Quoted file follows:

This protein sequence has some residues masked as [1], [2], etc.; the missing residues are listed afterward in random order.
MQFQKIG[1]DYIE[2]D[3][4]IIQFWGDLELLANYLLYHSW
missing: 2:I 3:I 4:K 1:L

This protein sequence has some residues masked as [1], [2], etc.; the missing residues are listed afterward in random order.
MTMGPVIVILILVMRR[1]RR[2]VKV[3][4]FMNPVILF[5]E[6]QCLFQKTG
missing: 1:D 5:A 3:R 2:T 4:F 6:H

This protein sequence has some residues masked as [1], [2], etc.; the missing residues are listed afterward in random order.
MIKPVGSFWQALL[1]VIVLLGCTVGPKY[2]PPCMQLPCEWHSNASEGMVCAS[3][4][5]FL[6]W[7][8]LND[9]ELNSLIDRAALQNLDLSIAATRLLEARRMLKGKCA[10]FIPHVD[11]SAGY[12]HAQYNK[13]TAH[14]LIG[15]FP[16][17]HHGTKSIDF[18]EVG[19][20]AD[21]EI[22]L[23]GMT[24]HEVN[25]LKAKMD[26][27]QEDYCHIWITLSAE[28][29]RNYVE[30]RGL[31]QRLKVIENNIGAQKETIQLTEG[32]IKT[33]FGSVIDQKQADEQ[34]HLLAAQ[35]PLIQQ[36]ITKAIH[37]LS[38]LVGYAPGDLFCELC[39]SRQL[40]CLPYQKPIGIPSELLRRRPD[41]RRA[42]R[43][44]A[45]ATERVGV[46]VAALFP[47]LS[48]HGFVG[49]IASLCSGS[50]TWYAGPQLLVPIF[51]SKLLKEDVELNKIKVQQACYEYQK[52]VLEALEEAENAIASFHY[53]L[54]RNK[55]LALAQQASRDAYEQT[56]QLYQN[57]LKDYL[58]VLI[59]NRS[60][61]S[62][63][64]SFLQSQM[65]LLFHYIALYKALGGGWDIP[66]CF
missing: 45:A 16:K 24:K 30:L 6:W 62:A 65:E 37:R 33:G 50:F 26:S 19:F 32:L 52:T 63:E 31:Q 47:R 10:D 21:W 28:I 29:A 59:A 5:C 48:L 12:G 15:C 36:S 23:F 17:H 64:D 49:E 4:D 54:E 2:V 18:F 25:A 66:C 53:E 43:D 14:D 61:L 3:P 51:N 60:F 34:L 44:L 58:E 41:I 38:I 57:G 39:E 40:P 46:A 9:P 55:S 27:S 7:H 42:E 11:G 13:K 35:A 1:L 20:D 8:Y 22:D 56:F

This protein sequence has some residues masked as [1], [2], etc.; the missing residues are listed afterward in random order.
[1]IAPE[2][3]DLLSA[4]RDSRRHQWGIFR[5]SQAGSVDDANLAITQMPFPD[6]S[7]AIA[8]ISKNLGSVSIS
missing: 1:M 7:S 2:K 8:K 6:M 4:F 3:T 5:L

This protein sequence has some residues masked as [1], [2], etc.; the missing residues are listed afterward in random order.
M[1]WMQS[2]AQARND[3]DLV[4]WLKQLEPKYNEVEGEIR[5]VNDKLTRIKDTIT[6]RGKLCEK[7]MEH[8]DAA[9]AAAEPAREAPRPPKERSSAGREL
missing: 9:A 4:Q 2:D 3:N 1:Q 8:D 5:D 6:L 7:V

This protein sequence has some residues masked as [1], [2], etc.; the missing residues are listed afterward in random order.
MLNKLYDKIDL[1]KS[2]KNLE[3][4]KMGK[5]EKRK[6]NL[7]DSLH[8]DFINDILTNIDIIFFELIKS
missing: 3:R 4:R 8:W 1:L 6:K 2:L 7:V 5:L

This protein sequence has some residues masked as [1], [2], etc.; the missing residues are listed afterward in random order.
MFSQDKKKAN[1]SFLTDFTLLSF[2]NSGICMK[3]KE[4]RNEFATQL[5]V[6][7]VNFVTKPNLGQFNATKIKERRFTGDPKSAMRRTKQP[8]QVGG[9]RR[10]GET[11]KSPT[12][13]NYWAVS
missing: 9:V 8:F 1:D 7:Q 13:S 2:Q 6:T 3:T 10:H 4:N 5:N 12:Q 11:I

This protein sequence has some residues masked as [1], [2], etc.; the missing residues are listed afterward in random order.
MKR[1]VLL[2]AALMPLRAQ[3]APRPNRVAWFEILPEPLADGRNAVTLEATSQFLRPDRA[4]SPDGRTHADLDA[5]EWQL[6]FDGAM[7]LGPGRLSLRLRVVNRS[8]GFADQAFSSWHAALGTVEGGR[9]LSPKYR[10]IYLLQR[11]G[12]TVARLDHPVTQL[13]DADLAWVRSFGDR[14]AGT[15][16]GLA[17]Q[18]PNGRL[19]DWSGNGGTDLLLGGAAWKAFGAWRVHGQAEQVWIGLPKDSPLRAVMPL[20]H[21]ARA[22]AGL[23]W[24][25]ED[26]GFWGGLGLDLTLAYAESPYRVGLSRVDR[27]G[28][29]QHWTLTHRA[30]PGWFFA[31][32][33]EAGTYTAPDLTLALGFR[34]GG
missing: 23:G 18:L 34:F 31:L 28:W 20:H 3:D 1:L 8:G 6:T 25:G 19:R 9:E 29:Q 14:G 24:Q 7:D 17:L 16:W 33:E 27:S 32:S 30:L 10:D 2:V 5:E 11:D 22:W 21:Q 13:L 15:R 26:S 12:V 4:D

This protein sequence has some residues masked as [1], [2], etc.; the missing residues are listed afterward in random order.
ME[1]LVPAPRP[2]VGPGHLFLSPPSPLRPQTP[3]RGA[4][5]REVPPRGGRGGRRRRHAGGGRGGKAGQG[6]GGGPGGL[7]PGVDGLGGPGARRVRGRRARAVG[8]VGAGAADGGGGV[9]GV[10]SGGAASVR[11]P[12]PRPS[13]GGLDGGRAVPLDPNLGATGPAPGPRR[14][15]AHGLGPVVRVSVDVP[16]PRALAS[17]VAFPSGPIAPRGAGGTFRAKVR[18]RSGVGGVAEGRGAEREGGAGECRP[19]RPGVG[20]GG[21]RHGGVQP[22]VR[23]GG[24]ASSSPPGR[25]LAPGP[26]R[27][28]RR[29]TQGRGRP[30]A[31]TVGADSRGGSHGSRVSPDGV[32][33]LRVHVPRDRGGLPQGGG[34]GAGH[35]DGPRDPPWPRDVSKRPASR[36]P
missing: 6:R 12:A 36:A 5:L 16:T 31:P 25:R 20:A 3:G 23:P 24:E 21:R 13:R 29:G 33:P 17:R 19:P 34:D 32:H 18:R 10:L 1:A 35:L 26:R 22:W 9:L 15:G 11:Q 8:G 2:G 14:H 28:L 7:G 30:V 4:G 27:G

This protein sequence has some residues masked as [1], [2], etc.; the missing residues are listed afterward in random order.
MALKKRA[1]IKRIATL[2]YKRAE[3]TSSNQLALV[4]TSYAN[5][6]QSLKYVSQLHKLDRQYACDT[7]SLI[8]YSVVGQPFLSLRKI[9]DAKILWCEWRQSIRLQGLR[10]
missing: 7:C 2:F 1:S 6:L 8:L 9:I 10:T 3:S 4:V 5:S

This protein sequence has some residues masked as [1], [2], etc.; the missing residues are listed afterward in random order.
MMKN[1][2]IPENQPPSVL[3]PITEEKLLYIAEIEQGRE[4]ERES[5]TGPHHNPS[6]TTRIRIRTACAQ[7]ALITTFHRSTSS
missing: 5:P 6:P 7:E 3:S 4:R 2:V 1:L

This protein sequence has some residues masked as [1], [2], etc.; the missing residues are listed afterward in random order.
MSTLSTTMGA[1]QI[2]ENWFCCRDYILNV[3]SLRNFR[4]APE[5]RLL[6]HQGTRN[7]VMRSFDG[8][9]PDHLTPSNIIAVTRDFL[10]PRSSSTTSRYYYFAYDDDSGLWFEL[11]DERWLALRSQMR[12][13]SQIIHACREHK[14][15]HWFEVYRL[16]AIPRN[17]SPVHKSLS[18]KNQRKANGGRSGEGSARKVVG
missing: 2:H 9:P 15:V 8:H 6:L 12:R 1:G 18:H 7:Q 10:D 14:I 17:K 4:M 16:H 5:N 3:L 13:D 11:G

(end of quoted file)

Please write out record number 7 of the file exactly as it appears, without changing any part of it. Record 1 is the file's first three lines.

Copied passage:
This protein sequence has some residues masked as [1], [2], etc.; the missing residues are listed afterward in random order.
MFSQDKKKAN[1]SFLTDFTLLSF[2]NSGICMK[3]KE[4]RNEFATQL[5]V[6][7]VNFVTKPNLGQFNATKIKERRFTGDPKSAMRRTKQP[8]QVGG[9]RR[10]GET[11]KSPT[12][13]NYWAVS
missing: 9:V 8:F 1:D 7:Q 13:S 2:Q 6:T 3:T 10:H 4:N 5:N 12:Q 11:I